On the tracks of owls and other forest dwellers
Yesterday we were out again, with 16 children from the Middle school Bad Vigaun, Austria. We held our owl workshop, but this time with an increased focus on forests. With an outside temperature of around 30°C and an inside temperature of around 35°C, we only stayed in the classroom for about an hour to talk a bit about theoretical background on owls and their habitats. Despite the high temperatures, the kids were fully involved – Magdalena didn’t have to tell them much about forests, because they already knew a lot: They could name and explain the structure of the different forest layers and their inhabitants, even the different root systems of Austrian native tree species. The kids were particularly fascinated by the call and funny appearance of the pygmy owl.
Then we started our excursion out into the forest, to the Natura 2000 area “Lebensader Taugl“. The protected area includes the Taugl, a beautiful river, a river bed and a semi-natural forest. Ground-nesting bird species such as sandpipers, little ringed plovers and gray wagtails are particularly protected there. The children knew nothing about Natura 2000, but Magdalena explained them the importance of this Europe-wide network of protected areas for endangered species and habitats.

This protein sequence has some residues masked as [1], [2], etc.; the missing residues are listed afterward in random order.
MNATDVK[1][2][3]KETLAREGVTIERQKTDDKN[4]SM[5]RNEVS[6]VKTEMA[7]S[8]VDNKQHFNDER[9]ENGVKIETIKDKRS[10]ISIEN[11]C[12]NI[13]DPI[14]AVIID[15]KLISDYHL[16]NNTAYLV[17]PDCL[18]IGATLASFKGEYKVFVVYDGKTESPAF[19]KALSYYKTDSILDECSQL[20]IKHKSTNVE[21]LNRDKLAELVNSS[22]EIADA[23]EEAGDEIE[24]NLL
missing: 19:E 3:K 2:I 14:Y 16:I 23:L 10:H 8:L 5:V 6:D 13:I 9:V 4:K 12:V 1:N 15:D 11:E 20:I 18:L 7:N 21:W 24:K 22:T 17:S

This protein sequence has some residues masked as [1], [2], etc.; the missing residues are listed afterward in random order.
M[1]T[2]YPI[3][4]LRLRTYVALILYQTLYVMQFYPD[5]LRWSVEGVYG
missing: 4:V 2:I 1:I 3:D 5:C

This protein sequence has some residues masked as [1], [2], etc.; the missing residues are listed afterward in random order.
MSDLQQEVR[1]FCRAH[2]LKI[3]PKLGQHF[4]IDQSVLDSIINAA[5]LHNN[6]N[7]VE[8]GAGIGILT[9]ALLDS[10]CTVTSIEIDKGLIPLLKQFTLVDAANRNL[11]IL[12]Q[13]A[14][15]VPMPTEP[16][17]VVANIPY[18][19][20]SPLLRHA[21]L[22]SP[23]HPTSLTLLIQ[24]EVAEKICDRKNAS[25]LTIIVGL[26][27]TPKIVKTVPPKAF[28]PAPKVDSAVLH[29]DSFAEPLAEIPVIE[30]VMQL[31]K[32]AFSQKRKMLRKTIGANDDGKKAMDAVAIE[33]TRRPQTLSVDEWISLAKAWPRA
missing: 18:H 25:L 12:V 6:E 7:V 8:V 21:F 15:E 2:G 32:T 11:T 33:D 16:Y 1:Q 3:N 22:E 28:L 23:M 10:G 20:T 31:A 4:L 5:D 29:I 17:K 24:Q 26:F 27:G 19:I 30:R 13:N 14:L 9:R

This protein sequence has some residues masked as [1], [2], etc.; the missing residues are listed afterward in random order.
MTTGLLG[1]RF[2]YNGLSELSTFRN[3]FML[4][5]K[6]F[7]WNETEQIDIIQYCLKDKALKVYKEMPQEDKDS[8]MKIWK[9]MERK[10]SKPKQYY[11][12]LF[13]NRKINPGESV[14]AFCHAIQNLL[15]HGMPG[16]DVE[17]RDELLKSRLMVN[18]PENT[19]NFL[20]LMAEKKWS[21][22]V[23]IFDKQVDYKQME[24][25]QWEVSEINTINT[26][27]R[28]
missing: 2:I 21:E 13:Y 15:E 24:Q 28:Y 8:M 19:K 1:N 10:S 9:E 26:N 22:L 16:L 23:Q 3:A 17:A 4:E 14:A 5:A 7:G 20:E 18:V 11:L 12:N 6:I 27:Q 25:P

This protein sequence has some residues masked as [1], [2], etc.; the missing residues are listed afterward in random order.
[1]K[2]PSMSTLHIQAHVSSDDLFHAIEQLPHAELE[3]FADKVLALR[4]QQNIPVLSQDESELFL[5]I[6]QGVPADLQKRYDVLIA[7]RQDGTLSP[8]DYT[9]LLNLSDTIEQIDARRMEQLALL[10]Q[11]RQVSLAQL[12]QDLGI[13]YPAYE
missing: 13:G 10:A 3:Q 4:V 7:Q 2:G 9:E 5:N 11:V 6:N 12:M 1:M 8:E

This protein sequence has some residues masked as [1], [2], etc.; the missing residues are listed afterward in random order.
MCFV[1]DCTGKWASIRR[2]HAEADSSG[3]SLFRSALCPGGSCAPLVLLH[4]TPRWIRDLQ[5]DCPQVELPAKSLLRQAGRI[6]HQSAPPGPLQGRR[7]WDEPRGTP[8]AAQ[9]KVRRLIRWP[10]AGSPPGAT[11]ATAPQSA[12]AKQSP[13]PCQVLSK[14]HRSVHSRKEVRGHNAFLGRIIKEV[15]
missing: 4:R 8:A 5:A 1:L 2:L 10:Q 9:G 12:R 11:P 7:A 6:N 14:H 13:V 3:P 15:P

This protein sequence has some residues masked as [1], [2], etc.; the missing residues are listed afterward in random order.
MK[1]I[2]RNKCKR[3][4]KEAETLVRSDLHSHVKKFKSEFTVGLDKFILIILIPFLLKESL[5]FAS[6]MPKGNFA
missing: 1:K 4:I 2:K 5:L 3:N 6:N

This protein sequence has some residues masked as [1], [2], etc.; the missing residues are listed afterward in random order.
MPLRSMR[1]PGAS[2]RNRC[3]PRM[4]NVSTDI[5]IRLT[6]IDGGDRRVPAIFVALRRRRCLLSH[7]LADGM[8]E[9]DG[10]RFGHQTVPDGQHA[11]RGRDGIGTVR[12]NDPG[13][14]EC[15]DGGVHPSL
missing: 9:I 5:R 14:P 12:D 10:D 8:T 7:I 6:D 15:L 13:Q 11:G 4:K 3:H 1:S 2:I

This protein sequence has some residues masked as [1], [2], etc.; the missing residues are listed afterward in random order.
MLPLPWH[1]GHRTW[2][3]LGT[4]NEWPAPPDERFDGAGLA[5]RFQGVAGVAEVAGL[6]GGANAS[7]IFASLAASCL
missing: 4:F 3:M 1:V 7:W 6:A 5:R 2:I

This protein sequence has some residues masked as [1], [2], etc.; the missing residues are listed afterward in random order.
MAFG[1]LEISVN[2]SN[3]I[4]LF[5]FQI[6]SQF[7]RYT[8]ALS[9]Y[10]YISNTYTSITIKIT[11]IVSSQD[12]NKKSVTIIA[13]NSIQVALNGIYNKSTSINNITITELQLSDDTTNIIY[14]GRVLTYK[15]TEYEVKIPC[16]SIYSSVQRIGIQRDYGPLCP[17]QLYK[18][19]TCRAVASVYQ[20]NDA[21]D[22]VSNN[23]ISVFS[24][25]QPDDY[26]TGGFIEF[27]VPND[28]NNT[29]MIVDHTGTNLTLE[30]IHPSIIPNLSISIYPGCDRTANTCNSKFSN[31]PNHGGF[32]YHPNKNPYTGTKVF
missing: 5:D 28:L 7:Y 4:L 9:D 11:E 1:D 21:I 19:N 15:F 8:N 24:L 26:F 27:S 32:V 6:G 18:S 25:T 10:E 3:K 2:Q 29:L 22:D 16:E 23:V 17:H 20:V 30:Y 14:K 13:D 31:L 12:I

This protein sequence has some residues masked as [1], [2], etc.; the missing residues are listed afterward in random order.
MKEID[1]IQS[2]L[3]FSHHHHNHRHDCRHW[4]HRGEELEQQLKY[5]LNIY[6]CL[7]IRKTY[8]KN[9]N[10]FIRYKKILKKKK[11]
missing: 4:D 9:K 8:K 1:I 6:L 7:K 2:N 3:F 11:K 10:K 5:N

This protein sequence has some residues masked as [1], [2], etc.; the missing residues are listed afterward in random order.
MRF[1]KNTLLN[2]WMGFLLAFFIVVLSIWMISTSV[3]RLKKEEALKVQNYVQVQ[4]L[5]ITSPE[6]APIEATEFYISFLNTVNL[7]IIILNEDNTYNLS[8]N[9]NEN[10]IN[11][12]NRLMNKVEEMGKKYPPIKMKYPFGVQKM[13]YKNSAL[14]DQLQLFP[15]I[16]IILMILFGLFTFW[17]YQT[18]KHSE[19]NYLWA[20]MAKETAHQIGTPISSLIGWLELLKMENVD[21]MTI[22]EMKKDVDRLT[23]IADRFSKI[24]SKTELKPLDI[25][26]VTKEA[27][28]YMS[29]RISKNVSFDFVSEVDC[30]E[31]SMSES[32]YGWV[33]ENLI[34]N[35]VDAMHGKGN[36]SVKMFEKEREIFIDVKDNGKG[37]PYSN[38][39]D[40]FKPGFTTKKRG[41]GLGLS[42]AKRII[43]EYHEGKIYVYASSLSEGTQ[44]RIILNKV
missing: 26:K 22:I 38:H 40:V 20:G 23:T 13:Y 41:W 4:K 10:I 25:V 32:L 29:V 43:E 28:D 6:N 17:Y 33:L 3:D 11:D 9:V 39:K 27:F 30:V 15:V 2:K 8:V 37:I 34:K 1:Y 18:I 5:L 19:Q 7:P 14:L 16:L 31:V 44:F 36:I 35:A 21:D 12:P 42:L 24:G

In a shady spot we had a look on the differences between owl feathers and feathers of birds of prey, owl pellets and the bones of field mice, frogs, hawfinches found inside them.
Afterwards, the kids went on discovery tour into a beautiful part of the forest, where the remains of the former commercial use could still be seen. They encountered a garden spider, edible snails (Helix pomatia), grasshoppers, various cones, dead tree trunks with traces of the bark beetle and much more. The transition from a commercial forest to a natural forest was easy to observe. Unfortunately, we ran out of time and had to go back to the school so the kids could catch their bus.
Thanks to the children and their dedicated teacher for this exciting afternoon in nature!
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